As I See It
Housing starts 2003  2015
<p>Graphic by Dale Stroud, Uponor.</p>

All signs point to a robust 2015

This is going to be a good year. The general economic indicators point to a much better economy, and our interviews with leaders in the plumbing and hydronic heating industry specifically point to a strong 2015. Moreover, we conducted our interviews before the news broke that Q3 GDP was revised upward to 5% and that 321,000 jobs were created in November.

“Our members — in both service and repair and new construction — report they are very busy these days, and they expect more work to come in the next few months,” said Kevin Tindall, president of Plumbing-Heating-Cooling Contractors – National Association, as well as president of Tindall & Ranson, Princeton, N.J. “The latest reports about job growth and rising wages, along with lower fuel prices, should have a positive effect on the construction industry, as customers may have more money to spend on projects. Although an expected rise in short-term interest rates could slow the pace of growth in the coming months, we still expect a good year.” 

The leading economic indicators are all up, Dale Stroud, senior director of marketing and offerings at Uponor Inc., told CONTRACTOR.

Housing starts have more than doubled since the bottom in 2009, now up to around 1.2 million units, Stroud noted. The inventory of unsold homes has sunk down to its “normal” range of anywhere between four and six months. Builder optimism, as measured by the Housing Market Index, is back up above 50; in 2009 less than 10% of builders were optimistic. (A number of market indicators have 50 as the benchmark, except for the Conference Board’s Consumer Confidence Index, which uses 100 as the baseline.) The AIA Architectural Billing Index is back up above 50. The Remodeling Market Index is well up above 50, from a low of 22 in the fourth quarter of 2008. The economy has added back 8.5 million jobs, making up for the 8.5 million jobs lost in the Great Recession.

According to Carl Pinto, director of marketing at Bradford White Corp., the repair and replacement market is still doing well, and there will be continued growth in the multi-family segment of new construction.

“All projections and feedback from the field suggest that we will be on par or slightly better than last year in the repair and replacements market,” said Pinto.

In 2015, the commercial market will likely be stronger than the residential market, said Mike Juhnke, product program manager at Lochinvar Corp.

“One insight that we have from Lochinvar University is that we bring in student and contractor groups from around the country so we get a lot of perspectives,” Juhnke noted. “And in talking to them we’re hearing about a lot of energy upgrades going on and that there is a lot more private money being invested. That’s what makes people optimistic. We had been getting work from government, schools and universities, but now guys are coming in saying that they have hotels or hospitals or a guy is upgrading a retirement home to condensing boilers. Over the last nine months, the majority of their work is private money. These are conversations, not data, but say you have 12 engineers in a room and you ask them, and it used to be that only 10% of them would say that they were getting private money a year ago.”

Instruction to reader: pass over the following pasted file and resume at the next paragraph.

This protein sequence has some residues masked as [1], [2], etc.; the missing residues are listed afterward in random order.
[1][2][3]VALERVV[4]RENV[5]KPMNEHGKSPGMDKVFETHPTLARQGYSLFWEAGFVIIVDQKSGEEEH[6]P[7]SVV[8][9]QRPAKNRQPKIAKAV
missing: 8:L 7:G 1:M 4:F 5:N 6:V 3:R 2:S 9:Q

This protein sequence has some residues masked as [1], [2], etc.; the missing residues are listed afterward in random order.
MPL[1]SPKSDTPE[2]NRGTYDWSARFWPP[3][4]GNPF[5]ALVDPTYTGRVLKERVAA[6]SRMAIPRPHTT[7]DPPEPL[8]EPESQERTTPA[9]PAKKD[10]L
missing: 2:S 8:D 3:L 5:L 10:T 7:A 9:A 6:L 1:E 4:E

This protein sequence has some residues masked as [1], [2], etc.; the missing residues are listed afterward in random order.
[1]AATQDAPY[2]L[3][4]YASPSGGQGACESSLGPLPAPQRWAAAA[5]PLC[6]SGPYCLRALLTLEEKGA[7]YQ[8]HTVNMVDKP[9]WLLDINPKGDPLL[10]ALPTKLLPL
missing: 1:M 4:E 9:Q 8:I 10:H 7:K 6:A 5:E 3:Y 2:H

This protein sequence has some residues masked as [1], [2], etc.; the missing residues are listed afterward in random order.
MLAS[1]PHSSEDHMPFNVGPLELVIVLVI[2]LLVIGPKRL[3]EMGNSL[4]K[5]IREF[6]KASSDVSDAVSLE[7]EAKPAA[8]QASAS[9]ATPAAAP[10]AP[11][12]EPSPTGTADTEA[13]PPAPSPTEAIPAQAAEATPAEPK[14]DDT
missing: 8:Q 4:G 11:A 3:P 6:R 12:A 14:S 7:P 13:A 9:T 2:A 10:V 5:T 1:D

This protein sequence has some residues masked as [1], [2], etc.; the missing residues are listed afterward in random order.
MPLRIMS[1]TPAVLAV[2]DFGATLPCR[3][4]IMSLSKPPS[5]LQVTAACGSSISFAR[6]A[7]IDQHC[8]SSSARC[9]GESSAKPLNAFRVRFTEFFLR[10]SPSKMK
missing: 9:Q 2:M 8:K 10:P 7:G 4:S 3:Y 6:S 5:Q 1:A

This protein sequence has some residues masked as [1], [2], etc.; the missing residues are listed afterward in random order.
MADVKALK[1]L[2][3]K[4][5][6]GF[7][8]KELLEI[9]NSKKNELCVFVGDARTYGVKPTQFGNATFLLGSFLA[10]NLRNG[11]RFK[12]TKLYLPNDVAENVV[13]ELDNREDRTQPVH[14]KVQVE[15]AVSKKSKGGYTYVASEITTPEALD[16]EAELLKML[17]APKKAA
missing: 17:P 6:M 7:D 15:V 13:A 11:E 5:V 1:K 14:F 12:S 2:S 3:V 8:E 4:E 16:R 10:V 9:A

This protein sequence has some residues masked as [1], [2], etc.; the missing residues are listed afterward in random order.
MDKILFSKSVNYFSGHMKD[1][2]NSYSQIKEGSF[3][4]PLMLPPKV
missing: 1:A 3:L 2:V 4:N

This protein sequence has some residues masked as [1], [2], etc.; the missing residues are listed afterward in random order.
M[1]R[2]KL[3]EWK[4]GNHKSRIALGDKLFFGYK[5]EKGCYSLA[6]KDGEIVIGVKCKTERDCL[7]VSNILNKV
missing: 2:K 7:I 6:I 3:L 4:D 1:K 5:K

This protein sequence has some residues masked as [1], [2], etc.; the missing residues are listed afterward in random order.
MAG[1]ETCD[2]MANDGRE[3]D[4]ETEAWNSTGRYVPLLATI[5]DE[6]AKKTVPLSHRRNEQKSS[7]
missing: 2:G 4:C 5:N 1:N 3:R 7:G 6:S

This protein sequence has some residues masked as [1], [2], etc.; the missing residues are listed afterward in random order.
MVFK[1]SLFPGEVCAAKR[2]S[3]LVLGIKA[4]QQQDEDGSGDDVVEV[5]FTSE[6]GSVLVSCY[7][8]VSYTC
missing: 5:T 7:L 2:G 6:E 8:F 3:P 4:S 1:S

The fly in the ointment will be the federal government, said Paul Stalknecht, president/CEO of Air Conditioning Contractors of America, writing in our sister publication HVACR & Hydronics Distribution Business.

“And while the change in the makeup of Congress means we can expect to see a pro-small-business agenda, the real threat to contracting businesses will come from the government agencies,” Stalknecht wrote. “We can expect to see a tidal wave of controversial federal regulations directed at small business during the lame duck years of the Obama Administration. The Occupational Health and Safety Administration, the National Labor Relations Board, the Department of Energy, the Environmental Protection Agency, and other agencies have proposed rules teed up and ready to go.”

Stalknecht advised contractors to focus on the things they can control.

“That means focusing on strong business practices, providing education and training opportunities to their teams, and getting involved,” he said.

I was recently followed on Twitter by a fake Bill Gates account. You can follow me for real @bobmader

TAGS: Management
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